Referring now to the drawings wherein like reference numerals and letters designate corresponding structure throughout the several views:
Referring now to the drawings, and in particular to
The harvester 10 generally includes a frame 12, and wheels 16 powered by an engine 14. A cab 18 is generally placed at the rear of the harvester 10 so the operator can steer and observe the harvesting simultaneously while facing forward. The harvester 10 also includes a shaker assembly 30, configured for engaging trees, as explained hereinafter. A conveyer assembly 40 catches loosened fruit and transports it to a cleaner assembly 60. A longitudinal belt conveyer 22 below the conveyor assembly 40 transports the harvested crop rearward to a delivery chute 24 that delivers the crops to a towed trailer or a transport truck or vehicle (not shown). The harvester 10 may also include brush-type cleaners 20 to help clear a path on the ground and to decrease the amount of fallen fruit that is run over by the wheels 16 of the harvester 10. The conveyer assembly 40 is movable laterally to provide proper positioning relative to the plants, such as citrus trees, for maximizing the harvest yield. In addition, the harvester may include a trunk seal device (not shown for clarity) such as disclosed in U.S. Pat. No. 6,463,725 to Briesemeister, incorporated herein by reference. The seal assembly generally includes sensors to move the conveyer 40 in and out as well as providing pivoting sealing members that engage the trunk of the tree and are angled to deliver fruit falling onto the sealing members to the conveyer 40. Other types of seal arrangements are also well known in the art may also be utilized with the present invention.
The shaker assembly 30 includes a mast 34 supporting a number of moveable arms 36 that extend horizontally in a stacked configuration. At the ends each of the arms 36 are mounted whorl arrangements 32 having beater rods extending radially outward. The rods of the whorl arrangements 32 engage the trees as the harvester 10 passes. In use, the harvester 10 is used in pairs with a complimentary harvester so that two harvesters engage each tree at the same time, one engaging the tree from opposite sides. In this manner, the tree is shaken with two shaker assemblies 30 and the conveyers 40 and sealing arrangements are in close proximity to provide substantial coverage with little or no exposed ground so that very little fruit is not collected. The arms 36 move the whorl arrangements 32 in a linear reciprocating motion to engage and shake the tree branches. The whorl arrangements 32 are also rotatably mounted to freely turn as the harvester 10 passes the tree and the whorl arrangements 32 engage the branches. It can be appreciated that the arms 36 generally extend to the side and rearward and are substantially above the conveyer assembly 40, as most clearly shown in
Referring now to
Following cleaning, as explained below, when the fruit has fallen from the conveyer 40 as shown in
Referring now to
In operation, fruit is shaken loose by the whorl arrangements 32 of the shaker assembly 30 engaging the tree and falls onto the conveyer assembly 40. The cleats 44 transport the fruit along with twigs, branches, leaves and other debris that has fallen along with the fruit up to the cleaner assembly 60. After falling off the upper end of the conveyor 40, the fruit and debris typically first engage the upper surface of the inner brush 62, as shown in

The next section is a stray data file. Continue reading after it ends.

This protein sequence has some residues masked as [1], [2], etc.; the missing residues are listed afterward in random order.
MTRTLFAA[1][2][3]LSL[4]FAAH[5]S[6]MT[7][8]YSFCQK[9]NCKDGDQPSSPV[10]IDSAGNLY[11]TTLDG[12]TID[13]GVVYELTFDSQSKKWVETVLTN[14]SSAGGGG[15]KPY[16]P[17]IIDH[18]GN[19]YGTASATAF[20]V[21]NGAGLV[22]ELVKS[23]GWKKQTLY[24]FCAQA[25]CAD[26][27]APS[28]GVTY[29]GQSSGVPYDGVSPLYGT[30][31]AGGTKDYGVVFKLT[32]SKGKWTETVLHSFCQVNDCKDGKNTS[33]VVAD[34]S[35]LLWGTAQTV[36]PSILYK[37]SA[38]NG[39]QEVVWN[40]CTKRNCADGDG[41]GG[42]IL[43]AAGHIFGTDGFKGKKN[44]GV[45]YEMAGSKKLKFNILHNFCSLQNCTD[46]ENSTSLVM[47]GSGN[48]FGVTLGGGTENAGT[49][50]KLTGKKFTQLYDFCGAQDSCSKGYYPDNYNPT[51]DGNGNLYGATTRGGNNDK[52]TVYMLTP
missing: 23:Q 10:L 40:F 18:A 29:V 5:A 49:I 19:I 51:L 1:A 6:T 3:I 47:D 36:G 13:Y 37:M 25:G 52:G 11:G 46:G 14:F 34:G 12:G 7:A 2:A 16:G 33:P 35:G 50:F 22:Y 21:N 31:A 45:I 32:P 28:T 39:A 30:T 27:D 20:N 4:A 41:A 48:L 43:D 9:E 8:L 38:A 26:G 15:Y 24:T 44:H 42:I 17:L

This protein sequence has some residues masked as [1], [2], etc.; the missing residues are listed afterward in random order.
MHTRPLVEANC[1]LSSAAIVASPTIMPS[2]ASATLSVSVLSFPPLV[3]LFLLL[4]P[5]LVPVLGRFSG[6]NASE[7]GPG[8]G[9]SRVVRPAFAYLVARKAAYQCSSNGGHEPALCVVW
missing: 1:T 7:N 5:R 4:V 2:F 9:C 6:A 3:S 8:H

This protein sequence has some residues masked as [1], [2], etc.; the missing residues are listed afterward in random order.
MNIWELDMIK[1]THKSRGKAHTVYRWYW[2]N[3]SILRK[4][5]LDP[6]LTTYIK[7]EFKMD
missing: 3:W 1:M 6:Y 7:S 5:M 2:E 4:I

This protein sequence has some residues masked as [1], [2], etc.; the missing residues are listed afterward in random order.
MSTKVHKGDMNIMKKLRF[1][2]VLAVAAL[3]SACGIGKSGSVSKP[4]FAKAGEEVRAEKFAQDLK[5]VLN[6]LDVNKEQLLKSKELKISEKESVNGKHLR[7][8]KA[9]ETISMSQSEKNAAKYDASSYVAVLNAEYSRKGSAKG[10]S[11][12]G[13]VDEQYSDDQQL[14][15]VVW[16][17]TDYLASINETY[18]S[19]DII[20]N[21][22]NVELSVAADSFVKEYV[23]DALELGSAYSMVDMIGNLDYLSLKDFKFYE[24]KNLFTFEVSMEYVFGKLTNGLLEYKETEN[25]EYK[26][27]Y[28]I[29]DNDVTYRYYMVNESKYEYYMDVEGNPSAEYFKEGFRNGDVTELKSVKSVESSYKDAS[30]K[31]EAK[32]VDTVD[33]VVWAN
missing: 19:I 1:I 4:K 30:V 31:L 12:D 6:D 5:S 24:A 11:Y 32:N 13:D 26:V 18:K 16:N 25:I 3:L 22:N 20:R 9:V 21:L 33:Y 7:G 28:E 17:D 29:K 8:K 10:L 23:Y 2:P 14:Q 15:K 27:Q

The brushes 62 and 64 are also configured so that the bristles are forced to flex as the inner brush 62 typically engages the inner side of the conveyer 40 as well as the cleaner assembly bottom panel 68. The outer brush 64 also typically engages the cleaner assembly bottom support 68 and typically engages the cleaner bar 66. It can be appreciated that different harvesting conditions and fruit varieties may dictate adjustment of the mounting positions for the various components. The brushes 62 and 64 are typically mounted so that the bristles engage each other at a point between the axes of the brushes 62 and 64. As shown in
With the arrangement of the cleaner assembly 60 according to the principles of the present invention, virtually no fruit is propelled over the edge of the harvester 10 and lost. Moreover, extremely high efficiencies are obtained from removing leaves, twigs and other unwanted debris so that the fruit leaving the delivery chute 24 is clean and requires virtually no additional cleaning at the factory. The cleaner assembly 60 is also simple and reliable and while achieving its high cleaning efficiency.
It is to be understood, however, that even though numerous characteristics and advantages of the present invention have been set forth in the foregoing description, together with details of the structure and function of the invention, the disclosure is illustrative only, and changes may be made in detail, especially in matters of shape, size and arrangement of parts within the principles of the invention to the full extent indicated by the broad general meaning of the terms in which the appended claims are expressed.
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|Citing Patent||Filing date||Publication date||Applicant||Title|
|US7536848 *||Nov 6, 2006||May 26, 2009||Oxbo International Corporation||Article pickup apparatus|
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|U.S. Classification||198/496, 198/494|
|Sep 8, 2003||AS||Assignment|
Owner name: OXBO INTERNATIONAL CORPORATION, WISCONSIN
Free format text: ASSIGNMENT OF ASSIGNORS INTEREST;ASSIGNOR:SCHLOESSER, CHRISTOPHER M.;REEL/FRAME:014480/0672
Effective date: 20030902
|Jan 22, 2010||FPAY||Fee payment|
Year of fee payment: 4
|Nov 2, 2011||AS||Assignment|
Free format text: SECURITY AGREEMENT;ASSIGNOR:OXBO INTERNATIONAL CORPORATION;REEL/FRAME:027166/0119
Owner name: MANUFACTURERS AND TRADERS TRUST COMPANY, NEW YORK
Effective date: 20110929
|Jan 28, 2014||FPAY||Fee payment|
Year of fee payment: 8